Also consider the anastrophe in the following line:

For them the gracious Duncan have I murdered;

Anastrophe is the reversal of a typically expected sentence structure. For this sentence, we would typically expect something along the lines of "I have murdered the gracious Duncan for them." In this section of Macbeth's soliloquy, there are several places where the expected order of words is rearranged, and this structure serves to reflect the deteriorating nature of Macbeth's ability to reason effectively.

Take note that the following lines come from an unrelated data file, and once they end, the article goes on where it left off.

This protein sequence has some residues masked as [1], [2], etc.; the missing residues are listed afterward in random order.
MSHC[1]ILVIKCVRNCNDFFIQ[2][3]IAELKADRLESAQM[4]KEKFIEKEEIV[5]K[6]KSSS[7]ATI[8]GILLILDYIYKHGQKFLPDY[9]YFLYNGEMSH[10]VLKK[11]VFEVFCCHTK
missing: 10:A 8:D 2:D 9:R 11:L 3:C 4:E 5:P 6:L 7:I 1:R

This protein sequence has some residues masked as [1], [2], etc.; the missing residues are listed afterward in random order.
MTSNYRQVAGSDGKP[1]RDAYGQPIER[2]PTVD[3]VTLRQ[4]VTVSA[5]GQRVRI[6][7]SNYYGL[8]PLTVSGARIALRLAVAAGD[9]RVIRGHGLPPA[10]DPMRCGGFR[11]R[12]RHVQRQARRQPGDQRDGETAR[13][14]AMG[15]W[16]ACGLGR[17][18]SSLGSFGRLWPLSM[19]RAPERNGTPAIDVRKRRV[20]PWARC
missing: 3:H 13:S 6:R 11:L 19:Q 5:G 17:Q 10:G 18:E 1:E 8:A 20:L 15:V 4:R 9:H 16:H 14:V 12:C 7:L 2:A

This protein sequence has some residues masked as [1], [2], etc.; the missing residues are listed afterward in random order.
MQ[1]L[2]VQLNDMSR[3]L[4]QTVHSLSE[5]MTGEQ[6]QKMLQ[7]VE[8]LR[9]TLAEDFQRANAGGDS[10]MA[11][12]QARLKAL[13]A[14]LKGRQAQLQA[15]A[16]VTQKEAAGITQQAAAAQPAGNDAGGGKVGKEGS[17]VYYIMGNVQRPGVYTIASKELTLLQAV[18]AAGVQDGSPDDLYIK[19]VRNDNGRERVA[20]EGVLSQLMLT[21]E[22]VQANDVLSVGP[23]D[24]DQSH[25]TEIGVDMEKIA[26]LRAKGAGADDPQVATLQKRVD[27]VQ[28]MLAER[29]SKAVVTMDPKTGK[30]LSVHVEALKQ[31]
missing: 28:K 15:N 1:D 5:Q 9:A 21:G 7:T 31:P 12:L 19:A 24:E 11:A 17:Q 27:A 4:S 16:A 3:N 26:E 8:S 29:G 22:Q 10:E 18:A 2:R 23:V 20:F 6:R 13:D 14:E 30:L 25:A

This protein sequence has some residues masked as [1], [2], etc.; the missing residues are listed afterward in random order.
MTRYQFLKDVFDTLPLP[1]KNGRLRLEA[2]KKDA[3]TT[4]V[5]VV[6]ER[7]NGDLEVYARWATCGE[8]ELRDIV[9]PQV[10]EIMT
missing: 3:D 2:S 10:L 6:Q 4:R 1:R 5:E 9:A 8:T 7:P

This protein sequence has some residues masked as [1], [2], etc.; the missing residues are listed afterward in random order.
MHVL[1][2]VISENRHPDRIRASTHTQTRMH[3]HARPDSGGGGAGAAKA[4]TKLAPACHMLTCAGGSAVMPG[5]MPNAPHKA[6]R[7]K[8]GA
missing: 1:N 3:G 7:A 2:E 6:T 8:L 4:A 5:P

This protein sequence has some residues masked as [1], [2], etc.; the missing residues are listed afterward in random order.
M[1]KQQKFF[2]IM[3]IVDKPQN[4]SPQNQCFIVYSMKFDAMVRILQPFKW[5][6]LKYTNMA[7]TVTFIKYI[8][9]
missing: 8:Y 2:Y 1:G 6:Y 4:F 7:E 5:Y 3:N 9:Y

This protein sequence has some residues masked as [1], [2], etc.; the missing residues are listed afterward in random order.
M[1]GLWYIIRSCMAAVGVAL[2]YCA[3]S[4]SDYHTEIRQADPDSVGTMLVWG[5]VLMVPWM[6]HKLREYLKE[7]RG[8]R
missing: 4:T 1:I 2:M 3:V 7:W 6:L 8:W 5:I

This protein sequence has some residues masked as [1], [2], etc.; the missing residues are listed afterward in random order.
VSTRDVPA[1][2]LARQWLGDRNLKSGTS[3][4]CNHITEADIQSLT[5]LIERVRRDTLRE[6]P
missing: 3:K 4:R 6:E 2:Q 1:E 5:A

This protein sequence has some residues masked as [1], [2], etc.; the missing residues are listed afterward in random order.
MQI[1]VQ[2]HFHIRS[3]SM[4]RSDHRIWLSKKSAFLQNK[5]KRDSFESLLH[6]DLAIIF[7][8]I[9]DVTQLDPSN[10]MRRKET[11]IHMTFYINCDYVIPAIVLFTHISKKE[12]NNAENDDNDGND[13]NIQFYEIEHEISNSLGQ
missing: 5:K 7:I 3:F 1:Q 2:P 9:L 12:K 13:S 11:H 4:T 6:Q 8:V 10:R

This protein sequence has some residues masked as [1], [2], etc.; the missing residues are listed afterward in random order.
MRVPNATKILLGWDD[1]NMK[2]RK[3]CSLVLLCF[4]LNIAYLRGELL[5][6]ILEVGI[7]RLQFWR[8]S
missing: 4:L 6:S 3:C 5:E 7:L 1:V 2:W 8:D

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In this soliloquy, Macbeth muses to himself on how his "fears in Banquo / stick deep" because "in his royalty of nature / reigns much to be feared." These two metaphors imply the depth of character in Banquo, which makes Macbeth anxious: the second metaphor plays on "royalty" (here meaning "supremacy" –– essentially, Banquo has a good and righteous nature in which reigns much for Macbeth to be afraid).

Macbeth also uses allusion to compare himself and Banquo to Marc Antony and Caesar, suggesting that Banquo "rebukes" Macbeth's "Genius." This creates an understanding in the audience of the relationship between Banquo and the king, with Banquo his righthand man and advisor.